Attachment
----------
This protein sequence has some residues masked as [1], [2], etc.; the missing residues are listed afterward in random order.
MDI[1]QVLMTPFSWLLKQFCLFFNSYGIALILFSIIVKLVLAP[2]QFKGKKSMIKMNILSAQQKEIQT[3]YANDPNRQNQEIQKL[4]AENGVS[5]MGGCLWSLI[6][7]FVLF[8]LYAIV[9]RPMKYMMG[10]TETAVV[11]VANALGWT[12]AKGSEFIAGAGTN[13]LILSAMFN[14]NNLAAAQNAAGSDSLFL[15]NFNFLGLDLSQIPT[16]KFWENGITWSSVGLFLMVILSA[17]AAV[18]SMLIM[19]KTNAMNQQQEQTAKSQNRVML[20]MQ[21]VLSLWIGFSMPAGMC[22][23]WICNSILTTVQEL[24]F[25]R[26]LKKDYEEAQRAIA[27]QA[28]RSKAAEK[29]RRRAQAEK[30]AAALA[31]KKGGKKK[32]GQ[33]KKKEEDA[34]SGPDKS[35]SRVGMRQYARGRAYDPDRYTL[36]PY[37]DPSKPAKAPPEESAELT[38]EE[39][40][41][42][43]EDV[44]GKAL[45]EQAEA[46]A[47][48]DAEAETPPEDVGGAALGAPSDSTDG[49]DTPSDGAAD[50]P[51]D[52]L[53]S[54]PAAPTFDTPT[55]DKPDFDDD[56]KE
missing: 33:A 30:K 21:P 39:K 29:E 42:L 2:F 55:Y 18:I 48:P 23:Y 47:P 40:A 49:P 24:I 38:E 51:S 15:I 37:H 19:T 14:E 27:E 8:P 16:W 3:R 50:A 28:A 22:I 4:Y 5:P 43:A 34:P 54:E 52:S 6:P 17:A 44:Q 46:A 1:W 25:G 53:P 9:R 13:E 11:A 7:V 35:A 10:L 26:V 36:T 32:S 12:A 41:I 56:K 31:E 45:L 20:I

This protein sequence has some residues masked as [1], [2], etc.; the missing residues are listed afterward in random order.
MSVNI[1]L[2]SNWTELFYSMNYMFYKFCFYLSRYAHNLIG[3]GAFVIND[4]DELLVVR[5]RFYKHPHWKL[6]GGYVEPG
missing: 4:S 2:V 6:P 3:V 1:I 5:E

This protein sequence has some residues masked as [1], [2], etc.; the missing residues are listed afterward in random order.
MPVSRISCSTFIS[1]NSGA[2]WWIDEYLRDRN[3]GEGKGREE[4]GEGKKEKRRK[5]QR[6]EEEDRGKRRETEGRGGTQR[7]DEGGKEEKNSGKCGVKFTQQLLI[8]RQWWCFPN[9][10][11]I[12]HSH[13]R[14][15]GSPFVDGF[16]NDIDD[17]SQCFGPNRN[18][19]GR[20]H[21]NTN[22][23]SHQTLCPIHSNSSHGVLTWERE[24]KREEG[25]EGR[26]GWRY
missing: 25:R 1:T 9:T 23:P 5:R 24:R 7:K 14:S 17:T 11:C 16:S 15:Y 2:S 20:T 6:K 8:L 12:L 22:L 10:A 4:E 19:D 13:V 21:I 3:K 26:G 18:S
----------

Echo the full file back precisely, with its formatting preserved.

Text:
This protein sequence has some residues masked as [1], [2], etc.; the missing residues are listed afterward in random order.
MDI[1]QVLMTPFSWLLKQFCLFFNSYGIALILFSIIVKLVLAP[2]QFKGKKSMIKMNILSAQQKEIQT[3]YANDPNRQNQEIQKL[4]AENGVS[5]MGGCLWSLI[6][7]FVLF[8]LYAIV[9]RPMKYMMG[10]TETAVV[11]VANALGWT[12]AKGSEFIAGAGTN[13]LILSAMFN[14]NNLAAAQNAAGSDSLFL[15]NFNFLGLDLSQIPT[16]KFWENGITWSSVGLFLMVILSA[17]AAV[18]SMLIM[19]KTNAMNQQQEQTAKSQNRVML[20]MQ[21]VLSLWIGFSMPAGMC[22][23]WICNSILTTVQEL[24]F[25]R[26]LKKDYEEAQRAIA[27]QA[28]RSKAAEK[29]RRRAQAEK[30]AAALA[31]KKGGKKK[32]GQ[33]KKKEEDA[34]SGPDKS[35]SRVGMRQYARGRAYDPDRYTL[36]PY[37]DPSKPAKAPPEESAELT[38]EE[39][40][41][42][43]EDV[44]GKAL[45]EQAEA[46]A[47][48]DAEAETPPEDVGGAALGAPSDSTDG[49]DTPSDGAAD[50]P[51]D[52]L[53]S[54]PAAPTFDTPT[55]DKPDFDDD[56]KE
missing: 33:A 30:K 21:P 39:K 29:E 42:L 2:F 55:Y 18:I 48:P 23:Y 47:P 40:A 49:P 24:I 38:E 51:S 15:I 37:H 19:T 14:E 27:E 8:P 16:W 3:R 50:A 28:A 22:I 4:Y 5:P 43:A 34:P 54:E 52:S 6:P 17:A 44:Q 46:A 1:W 25:G 53:P 9:R 13:E 11:A 7:V 35:A 10:L 26:V 36:T 32:S 12:A 41:I 56:K 31:E 45:L 20:I

This protein sequence has some residues masked as [1], [2], etc.; the missing residues are listed afterward in random order.
MSVNI[1]L[2]SNWTELFYSMNYMFYKFCFYLSRYAHNLIG[3]GAFVIND[4]DELLVVR[5]RFYKHPHWKL[6]GGYVEPG
missing: 4:S 2:V 6:P 3:V 1:I 5:E

This protein sequence has some residues masked as [1], [2], etc.; the missing residues are listed afterward in random order.
MPVSRISCSTFIS[1]NSGA[2]WWIDEYLRDRN[3]GEGKGREE[4]GEGKKEKRRK[5]QR[6]EEEDRGKRRETEGRGGTQR[7]DEGGKEEKNSGKCGVKFTQQLLI[8]RQWWCFPN[9][10][11]I[12]HSH[13]R[14][15]GSPFVDGF[16]NDIDD[17]SQCFGPNRN[18][19]GR[20]H[21]NTN[22][23]SHQTLCPIHSNSSHGVLTWERE[24]KREEG[25]EGR[26]GWRY
missing: 25:R 1:T 9:T 23:P 5:R 24:R 7:K 14:S 17:T 11:C 16:S 15:Y 2:S 20:T 6:K 8:L 12:L 22:L 10:A 4:E 19:D 13:V 21:I 3:K 26:G 18:S